Mr Abhisit, refusing to give details all week, said he had a plan that would combine reform efforts and simultaneous elections, thus serving both demands. From the Bangkok media, always an easy sell for Mr Abhisit, came a very solid, response: “Give Mark a chance.”

He tried some strange marketing. “If you accept my plan, I will step down from politics,” for example. Since he holds no political post, it wasn’t clear what would happen. One wag suggested it was a threat: “If you don’t all accept my plan, I’m coming back to be prime minister again.” But on Friday, Mr Abhisit did actually issue a threat: If you don’t accept his plan, he will boycott the election. Again.

Prime Minister Yingluck received the Abhisit proposals with a bit of grace, urging everyone to give the former opposition leader moral support for his attempts to solve national issues. For all that, she didn’t meet Mr Abhisit (and he didn't suggest a meeting). The Democrat leader also stayed well away from the kamnan, who rudely told “everyone” not to interfere with his campaign to overthrow the prime minister completely.

Apart from Ms Yingluck and the media, Mr Abhisit’s middle-of-the-road approach has received pretty much the same reaction that everyone gets in the middle of the road. He was run over.

The worst news for the former opposition leader was that the fastest, heaviest lorry of criticism was driven by former yellow shirts, veterans of the 2005-2008 campaign that wound up with Mr Abhisit taking the oath as prime minister.

The old yellow shirt People's Alliance for Democracy (PAD) core member Suriyasai Katasila said Mr Abhisit was too late, bringing too little to the table. "Negotiations will always fail," he claimed.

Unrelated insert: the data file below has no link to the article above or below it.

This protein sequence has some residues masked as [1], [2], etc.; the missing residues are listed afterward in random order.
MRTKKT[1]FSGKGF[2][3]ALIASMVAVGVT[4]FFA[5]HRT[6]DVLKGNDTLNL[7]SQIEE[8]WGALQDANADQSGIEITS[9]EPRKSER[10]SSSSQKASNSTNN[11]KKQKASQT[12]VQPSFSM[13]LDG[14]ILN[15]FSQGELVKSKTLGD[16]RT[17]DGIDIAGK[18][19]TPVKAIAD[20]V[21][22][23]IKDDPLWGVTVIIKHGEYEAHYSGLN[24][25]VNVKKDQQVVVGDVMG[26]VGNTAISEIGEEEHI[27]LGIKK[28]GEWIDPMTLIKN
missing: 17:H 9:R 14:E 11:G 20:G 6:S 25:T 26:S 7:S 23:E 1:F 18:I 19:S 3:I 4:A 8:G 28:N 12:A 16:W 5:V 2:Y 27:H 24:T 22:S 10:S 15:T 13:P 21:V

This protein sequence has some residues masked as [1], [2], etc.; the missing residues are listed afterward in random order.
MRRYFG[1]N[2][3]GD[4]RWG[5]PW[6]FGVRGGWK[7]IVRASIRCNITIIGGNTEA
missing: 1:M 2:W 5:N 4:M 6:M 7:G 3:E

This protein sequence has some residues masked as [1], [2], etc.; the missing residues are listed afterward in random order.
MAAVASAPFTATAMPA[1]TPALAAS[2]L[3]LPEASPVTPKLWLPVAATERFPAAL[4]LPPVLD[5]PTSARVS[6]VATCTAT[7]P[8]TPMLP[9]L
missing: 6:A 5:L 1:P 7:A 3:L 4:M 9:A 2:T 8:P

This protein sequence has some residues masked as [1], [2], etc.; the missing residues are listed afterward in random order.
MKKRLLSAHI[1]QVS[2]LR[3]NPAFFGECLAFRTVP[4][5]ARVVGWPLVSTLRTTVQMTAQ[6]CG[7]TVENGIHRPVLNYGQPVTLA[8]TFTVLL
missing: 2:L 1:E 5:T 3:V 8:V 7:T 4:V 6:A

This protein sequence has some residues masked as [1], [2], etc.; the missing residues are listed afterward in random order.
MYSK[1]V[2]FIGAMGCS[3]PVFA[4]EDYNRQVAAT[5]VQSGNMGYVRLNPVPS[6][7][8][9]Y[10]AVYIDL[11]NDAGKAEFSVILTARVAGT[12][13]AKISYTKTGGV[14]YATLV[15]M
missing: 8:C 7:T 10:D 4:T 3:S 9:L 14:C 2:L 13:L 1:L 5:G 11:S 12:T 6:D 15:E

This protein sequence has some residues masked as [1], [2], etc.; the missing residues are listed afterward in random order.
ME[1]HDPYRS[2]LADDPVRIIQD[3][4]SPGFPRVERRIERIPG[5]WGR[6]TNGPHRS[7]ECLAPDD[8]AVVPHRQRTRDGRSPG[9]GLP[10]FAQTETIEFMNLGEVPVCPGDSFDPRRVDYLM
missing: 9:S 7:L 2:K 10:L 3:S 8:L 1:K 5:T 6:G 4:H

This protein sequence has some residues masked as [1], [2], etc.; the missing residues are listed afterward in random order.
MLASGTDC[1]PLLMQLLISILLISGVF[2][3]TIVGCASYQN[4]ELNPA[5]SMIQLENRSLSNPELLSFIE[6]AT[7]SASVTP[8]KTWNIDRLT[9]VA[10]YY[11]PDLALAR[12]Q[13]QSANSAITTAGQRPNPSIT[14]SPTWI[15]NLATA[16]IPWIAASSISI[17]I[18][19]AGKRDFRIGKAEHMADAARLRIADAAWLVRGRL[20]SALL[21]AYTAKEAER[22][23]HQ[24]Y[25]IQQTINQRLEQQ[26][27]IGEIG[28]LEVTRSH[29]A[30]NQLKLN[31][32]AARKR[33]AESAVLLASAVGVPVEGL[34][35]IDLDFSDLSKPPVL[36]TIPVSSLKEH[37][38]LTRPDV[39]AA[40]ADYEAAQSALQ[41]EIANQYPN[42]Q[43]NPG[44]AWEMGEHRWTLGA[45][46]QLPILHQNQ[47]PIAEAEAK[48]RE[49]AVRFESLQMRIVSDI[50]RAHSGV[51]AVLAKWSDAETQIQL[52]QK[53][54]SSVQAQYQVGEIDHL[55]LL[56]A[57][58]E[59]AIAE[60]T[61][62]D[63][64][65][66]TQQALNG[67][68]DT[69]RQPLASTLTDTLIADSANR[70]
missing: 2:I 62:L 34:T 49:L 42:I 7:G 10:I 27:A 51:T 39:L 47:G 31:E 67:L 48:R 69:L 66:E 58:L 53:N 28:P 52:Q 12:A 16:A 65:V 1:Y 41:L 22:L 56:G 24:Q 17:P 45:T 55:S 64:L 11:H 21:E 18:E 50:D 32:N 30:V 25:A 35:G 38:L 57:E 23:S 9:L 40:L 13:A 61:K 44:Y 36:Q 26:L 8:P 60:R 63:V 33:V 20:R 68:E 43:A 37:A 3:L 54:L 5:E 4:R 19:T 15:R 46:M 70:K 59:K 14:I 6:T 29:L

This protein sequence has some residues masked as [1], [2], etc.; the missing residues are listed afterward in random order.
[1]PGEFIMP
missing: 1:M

Of course Mr Abhisit triggered automatic hostility from many red shirts and Pheu Thai, apart from the prime minister. Udomdej Rattansathien of the ruling party figured Mr Abhisit was doing it all for a special person: Mr Abhisit. "He has a vested interest in his proposals," he said.

V Adm Pratheep Chuenarom, who still calls himself a PAD core member, won the Strange Tale of the Week award. According to him, Mr Abhisit, ex-finance minister Korn Chatikavanij and Thaksin Shinawatra's ex-wife, Khunying Potjaman na Pombejra, held a meeting in Oxford, England, and agreed on the Oxford Deal, which Mr Abhisit was now putting forward.

On the old yellow shirts’ favourite TV station, ASTV, Phaisal Phuetmongkhol, former member of now-defunct National Legislative Assembly, expanded on the weird story of the Oxford deal. Apparently, it means that Mr Abhisit will soon be made prime minister, to serve a one-year term before another election.

But Mr Korn served up the unkindest cut to his old boss and fellow Oxonian. He was quick to deny the Oxford deal, but as of press time did not appear to be even considering whether to back Mr Abhisit’s so-called centrist plan. And Mr Abhisit was demanding the caretaker government just quit and end the death watch.

Alan Dawson

Online Reporter / Sub-Editor

A Canadian by birth. Former Saigon's UPI bureau chief. Drafted into the American Armed Forces. He has survived eleven wars and innumerable coups. A walking encyclopedia of knowledge.